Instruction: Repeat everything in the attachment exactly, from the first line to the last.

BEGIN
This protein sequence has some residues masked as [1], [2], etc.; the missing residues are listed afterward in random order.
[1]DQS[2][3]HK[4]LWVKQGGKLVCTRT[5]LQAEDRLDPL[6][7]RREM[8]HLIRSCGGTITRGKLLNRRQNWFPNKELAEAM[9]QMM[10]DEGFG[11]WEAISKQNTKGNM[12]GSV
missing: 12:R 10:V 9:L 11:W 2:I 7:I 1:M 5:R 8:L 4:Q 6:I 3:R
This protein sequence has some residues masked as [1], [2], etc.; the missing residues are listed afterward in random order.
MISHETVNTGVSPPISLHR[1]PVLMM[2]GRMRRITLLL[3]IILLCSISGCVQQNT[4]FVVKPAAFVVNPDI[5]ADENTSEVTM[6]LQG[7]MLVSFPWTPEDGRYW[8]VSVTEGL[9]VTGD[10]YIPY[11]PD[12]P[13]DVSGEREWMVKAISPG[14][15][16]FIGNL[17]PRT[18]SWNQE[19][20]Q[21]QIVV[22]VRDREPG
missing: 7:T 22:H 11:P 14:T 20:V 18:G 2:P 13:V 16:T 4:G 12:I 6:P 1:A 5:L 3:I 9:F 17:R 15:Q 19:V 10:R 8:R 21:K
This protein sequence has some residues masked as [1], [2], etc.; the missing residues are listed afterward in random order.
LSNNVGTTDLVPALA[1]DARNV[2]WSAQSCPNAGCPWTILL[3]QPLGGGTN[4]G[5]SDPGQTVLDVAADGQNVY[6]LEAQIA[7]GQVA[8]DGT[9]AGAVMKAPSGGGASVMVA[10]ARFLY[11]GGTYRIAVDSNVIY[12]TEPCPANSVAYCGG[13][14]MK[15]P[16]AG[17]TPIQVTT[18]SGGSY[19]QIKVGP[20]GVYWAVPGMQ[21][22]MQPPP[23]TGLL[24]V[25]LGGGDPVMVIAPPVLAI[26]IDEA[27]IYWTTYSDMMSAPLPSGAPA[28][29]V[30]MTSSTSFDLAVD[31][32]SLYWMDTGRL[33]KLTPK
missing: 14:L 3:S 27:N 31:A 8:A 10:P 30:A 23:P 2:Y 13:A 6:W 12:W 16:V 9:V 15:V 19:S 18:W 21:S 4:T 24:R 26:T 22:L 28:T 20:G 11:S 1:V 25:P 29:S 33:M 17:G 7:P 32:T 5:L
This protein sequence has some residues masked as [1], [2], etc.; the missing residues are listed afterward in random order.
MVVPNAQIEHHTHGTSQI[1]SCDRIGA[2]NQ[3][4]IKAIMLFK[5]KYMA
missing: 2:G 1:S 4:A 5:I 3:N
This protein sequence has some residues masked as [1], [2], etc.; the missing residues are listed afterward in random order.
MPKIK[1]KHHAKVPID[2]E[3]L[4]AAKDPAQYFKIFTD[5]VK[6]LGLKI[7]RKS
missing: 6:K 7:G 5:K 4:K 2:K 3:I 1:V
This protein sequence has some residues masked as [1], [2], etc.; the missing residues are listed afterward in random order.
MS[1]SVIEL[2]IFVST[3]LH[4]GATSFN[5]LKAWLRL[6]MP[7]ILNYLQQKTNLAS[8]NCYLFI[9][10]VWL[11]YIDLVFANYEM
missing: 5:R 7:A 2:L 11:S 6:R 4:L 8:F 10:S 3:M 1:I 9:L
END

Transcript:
This protein sequence has some residues masked as [1], [2], etc.; the missing residues are listed afterward in random order.
[1]DQS[2][3]HK[4]LWVKQGGKLVCTRT[5]LQAEDRLDPL[6][7]RREM[8]HLIRSCGGTITRGKLLNRRQNWFPNKELAEAM[9]QMM[10]DEGFG[11]WEAISKQNTKGNM[12]GSV
missing: 12:R 10:V 9:L 11:W 2:I 7:I 1:M 5:R 8:L 4:Q 6:I 3:R
This protein sequence has some residues masked as [1], [2], etc.; the missing residues are listed afterward in random order.
MISHETVNTGVSPPISLHR[1]PVLMM[2]GRMRRITLLL[3]IILLCSISGCVQQNT[4]FVVKPAAFVVNPDI[5]ADENTSEVTM[6]LQG[7]MLVSFPWTPEDGRYW[8]VSVTEGL[9]VTGD[10]YIPY[11]PD[12]P[13]DVSGEREWMVKAISPG[14][15][16]FIGNL[17]PRT[18]SWNQE[19][20]Q[21]QIVV[22]VRDREPG
missing: 7:T 22:H 11:P 14:T 20:V 18:G 2:P 13:V 16:T 4:G 12:I 6:P 1:A 5:L 3:I 9:F 17:R 15:Q 19:V 10:R 8:R 21:K
This protein sequence has some residues masked as [1], [2], etc.; the missing residues are listed afterward in random order.
LSNNVGTTDLVPALA[1]DARNV[2]WSAQSCPNAGCPWTILL[3]QPLGGGTN[4]G[5]SDPGQTVLDVAADGQNVY[6]LEAQIA[7]GQVA[8]DGT[9]AGAVMKAPSGGGASVMVA[10]ARFLY[11]GGTYRIAVDSNVIY[12]TEPCPANSVAYCGG[13][14]MK[15]P[16]AG[17]TPIQVTT[18]SGGSY[19]QIKVGP[20]GVYWAVPGMQ[21][22]MQPPP[23]TGLL[24]V[25]LGGGDPVMVIAPPVLAI[26]IDEA[27]IYWTTYSDMMSAPLPSGAPA[28][29]V[30]MTSSTSFDLAVD[31][32]SLYWMDTGRL[33]KLTPK
missing: 14:L 3:S 27:N 31:A 8:A 10:P 30:A 23:P 2:Y 13:A 6:W 12:W 16:V 9:V 15:V 19:S 18:W 21:S 4:T 24:R 26:T 22:L 28:T 20:G 11:S 1:V 25:P 29:S 33:M 17:G 7:P 32:T 5:L
This protein sequence has some residues masked as [1], [2], etc.; the missing residues are listed afterward in random order.
MVVPNAQIEHHTHGTSQI[1]SCDRIGA[2]NQ[3][4]IKAIMLFK[5]KYMA
missing: 2:G 1:S 4:A 5:I 3:N
This protein sequence has some residues masked as [1], [2], etc.; the missing residues are listed afterward in random order.
MPKIK[1]KHHAKVPID[2]E[3]L[4]AAKDPAQYFKIFTD[5]VK[6]LGLKI[7]RKS
missing: 6:K 7:G 5:K 4:K 2:K 3:I 1:V
This protein sequence has some residues masked as [1], [2], etc.; the missing residues are listed afterward in random order.
MS[1]SVIEL[2]IFVST[3]LH[4]GATSFN[5]LKAWLRL[6]MP[7]ILNYLQQKTNLAS[8]NCYLFI[9][10]VWL[11]YIDLVFANYEM
missing: 5:R 7:A 2:L 11:S 6:R 4:L 8:F 10:S 3:M 1:I 9:L